A Reply to Typical Holiday Clich

“Good will towards men.”

My reply: Good will towards anyone who deserves it.


My reply: Peace through strength.

“A time to give, and not receive.”

My reply: If you are giving to someone you like, love or otherwise care about, you have already received.

“Turn the other cheek.”

My reply: Offer your cheek judiciously and carefully — and heaven help anyone who strikes it.

“Feed the world.”

My reply: Promote capitalism, freedom and science everywhere, and the world will flourish. The less government, the better, with just enough government to keep the innocent majority safe from the violent or fraudulent few.

“Love mankind.”

My reply: Love those who deserve it, and love fully, without inhibition.

“End hatred.”

My reply: There’s no shame in contempt for the contemptible; just don’t dwell on it. Those who deserve your love and esteem are far more important than those who do not.

“The brotherhood of man.”

My reply: Only individuals can be brothers, literally or figuratively. Cherish your own individuality, and respect the same in others. Brotherhood will take care of itself.

“Spread the cheer throughout the year.”

My reply: Live your life rationally and cheerfully and you won’t need a holiday to generate the exception. Holidays are fine and wonderful, but if a holiday is all you have — then you’ve got problems.

“Celebrate the true spirit of Christmas.”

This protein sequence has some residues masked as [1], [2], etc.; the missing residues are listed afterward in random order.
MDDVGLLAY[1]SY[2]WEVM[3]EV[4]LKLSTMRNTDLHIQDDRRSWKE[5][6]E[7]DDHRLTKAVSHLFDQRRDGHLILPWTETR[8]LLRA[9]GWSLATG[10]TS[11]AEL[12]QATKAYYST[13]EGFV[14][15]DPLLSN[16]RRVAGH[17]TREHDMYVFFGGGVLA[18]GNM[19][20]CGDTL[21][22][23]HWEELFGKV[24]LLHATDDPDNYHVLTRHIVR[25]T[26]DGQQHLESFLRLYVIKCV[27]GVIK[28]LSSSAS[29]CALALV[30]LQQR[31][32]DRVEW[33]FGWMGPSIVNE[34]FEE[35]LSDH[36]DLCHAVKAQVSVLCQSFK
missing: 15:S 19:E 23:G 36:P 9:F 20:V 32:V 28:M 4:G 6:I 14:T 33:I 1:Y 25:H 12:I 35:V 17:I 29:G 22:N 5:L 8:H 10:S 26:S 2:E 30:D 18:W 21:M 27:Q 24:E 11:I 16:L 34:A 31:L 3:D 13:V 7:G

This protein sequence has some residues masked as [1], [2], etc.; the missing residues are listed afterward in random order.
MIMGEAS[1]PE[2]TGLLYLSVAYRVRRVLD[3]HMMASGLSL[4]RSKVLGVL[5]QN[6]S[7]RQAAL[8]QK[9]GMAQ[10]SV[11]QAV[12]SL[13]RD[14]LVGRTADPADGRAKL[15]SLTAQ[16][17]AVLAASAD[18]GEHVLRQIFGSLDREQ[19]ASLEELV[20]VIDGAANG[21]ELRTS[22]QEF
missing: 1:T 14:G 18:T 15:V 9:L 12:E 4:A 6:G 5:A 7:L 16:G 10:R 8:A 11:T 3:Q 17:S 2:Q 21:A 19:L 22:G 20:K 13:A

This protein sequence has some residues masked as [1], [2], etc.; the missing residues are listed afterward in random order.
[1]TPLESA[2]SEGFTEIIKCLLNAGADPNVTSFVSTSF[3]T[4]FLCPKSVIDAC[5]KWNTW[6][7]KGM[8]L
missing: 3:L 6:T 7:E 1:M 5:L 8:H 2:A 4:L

My reply: Celebrate the spirit of existence as life-loving, rational, exciting, and filled with integrity and purpose.

“Love your enemy.”

My reply: To love your enemy is to love your destroyer. This means you hate yourself. What’s the point of a holiday — or a religion — to uphold self-hatred?

“Sacrifice is the meaning of Christmas.”

My reply:  My happiness does not require your sacrifice, and I will not sacrifice for you. We’re all responsible for finding our own meaning, purpose and survival in life. We can wish each other well in the quest to do so, and even help each other out at times, if we choose. But nobody is entitled to the good will of anybody else. A demand, a wish, or a need in one does not constitute an obligation from another. The moment there’s an “entitlement,” good will is out the window. And everyone knows it; they just are afraid to admit it.

In the best and truest sense of the term, I wish all of my readers a Merry Christmas!